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Thought for the Day: Yes, Virginia, HaShem Runs the World

I offer the following story with some trepidation, but it is inspiring and I believe the possible damage can be mitigated.

There was an Israeli solder in one of the elite military units who began turning toward the Torah.  He went to a shiur here and there, read this and that, and so on.  At one point he came to a point in his תשובה process where he had to, as it were, "fish or cut bait".  His unit was all volunteer and he made the decision to not reenlist for another tour of duty.  He came home, through himself into becoming a בעל תשובה.  It wasn't 30 days later that he died.  The particulars are absolutely irrelevant to what follows and the point of this story.

The young man's rav was preparing to make a shiva call, but had no idea how to answer the most obvious question/challenge he was going to get from the parents: "He turns toward HaShem, he wants to become more religious... and he dies in barely a month?!"

Of course, this is an old question.  When Rus came back to Eretz Yisrael and was sent by Naomi to Boaz as her redeemer.  Boaz said that he would accept his responsibility, but first there was a closer relative, Ploni Almoni.  Ploni refused because he didn't like Rus's yichus (boy, have I heard that one a lot...).  So Boaz married Rus... and he died the next day.  Ploni must have felt quite justified in his decision and thankful to have dodged that bullet.  The medrash, however, tells us that Boaz was actually supposed to have died some days/months earlier.  He was given extra life specifically to give him the opportunity to perform this mitzvah.  Boaz thus became the great^n-grandfather of מלך המשיח.  Ploni Almoni because the poster child for anonymity.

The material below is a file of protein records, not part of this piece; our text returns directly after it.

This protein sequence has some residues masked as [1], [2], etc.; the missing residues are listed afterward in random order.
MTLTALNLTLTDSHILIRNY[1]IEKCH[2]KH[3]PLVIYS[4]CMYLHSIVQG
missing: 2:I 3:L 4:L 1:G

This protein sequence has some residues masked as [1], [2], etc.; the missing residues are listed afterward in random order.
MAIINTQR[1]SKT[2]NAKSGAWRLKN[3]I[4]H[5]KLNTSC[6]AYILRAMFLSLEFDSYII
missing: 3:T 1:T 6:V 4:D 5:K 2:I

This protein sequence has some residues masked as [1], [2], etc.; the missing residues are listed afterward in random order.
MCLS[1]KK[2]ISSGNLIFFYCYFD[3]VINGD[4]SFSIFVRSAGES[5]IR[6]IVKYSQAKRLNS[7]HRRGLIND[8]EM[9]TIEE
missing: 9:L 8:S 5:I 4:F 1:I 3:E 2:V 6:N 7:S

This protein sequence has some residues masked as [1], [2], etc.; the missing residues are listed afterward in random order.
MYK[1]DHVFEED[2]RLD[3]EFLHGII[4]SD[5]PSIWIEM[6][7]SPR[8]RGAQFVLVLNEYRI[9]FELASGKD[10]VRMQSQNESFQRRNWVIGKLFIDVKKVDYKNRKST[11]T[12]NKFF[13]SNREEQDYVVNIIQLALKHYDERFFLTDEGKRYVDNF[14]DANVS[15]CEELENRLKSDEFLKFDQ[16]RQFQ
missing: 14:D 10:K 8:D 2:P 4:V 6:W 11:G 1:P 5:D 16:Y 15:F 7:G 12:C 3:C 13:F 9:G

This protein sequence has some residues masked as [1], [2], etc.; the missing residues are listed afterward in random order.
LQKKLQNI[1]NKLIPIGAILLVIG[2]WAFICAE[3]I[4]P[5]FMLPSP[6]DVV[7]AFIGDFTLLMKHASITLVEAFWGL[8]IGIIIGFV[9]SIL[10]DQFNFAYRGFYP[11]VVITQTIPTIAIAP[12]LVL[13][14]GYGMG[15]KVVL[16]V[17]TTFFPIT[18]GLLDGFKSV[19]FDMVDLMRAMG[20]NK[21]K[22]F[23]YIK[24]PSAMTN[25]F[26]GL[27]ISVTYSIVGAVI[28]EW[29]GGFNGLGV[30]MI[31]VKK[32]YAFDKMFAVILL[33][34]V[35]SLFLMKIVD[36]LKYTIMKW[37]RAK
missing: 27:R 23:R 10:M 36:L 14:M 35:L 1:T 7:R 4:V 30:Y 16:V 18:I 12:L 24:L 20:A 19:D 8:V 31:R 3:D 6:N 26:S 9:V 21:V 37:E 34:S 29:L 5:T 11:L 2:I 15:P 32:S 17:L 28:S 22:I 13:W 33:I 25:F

That medrash offeres a great answer to us ultra-Orthodox Jews to understand events in כתבי קודש that happened thousands of years ago.  Not so much for non-religious parents sitting shiva and grieving the loss of their beautiful son.  So the rav went to see  R' Chaim Kanievsky for advice.  R' Chaim Kanievsky told him basically the message of the medrash: Who knows how long any of us have?  Perhaps the boy was supposed to die earlier, but was given an extra month of life to be able actualize his תשובה and live an observant life for nearly a month in this world.  I don't know if he said over the medrash or just gave that answer; either way, the rav was not feeling very hopeful.

So the rav went to pay his shiva call, and the parents asked that obvious and terrifying question.  The rav thought and thought; nothing came to mind.  Finally, out of desperation, he told them the words of the great R' Chaim Kanievsky.

On hearing those words, the boy's father leapt to his feet and cried, "אמת/Truth!"  It turns out that his son's (ex)unit had been sent on a mission the day after his son had left.  The helicopter crashed and 11 soldiers lost their lives that day; 30 days before his own son died... as a religious, observant Jew.

My trepidation with this story is simply: and what if their hadn't been an accident?  Do 11 young men need to die for us to be inspired?  My mitigation is: No, but since it happened we need to take חיזוק where we can to remind ourselves to concretize what we all believe.  HaShem does run the world; and Thank G-d for that!

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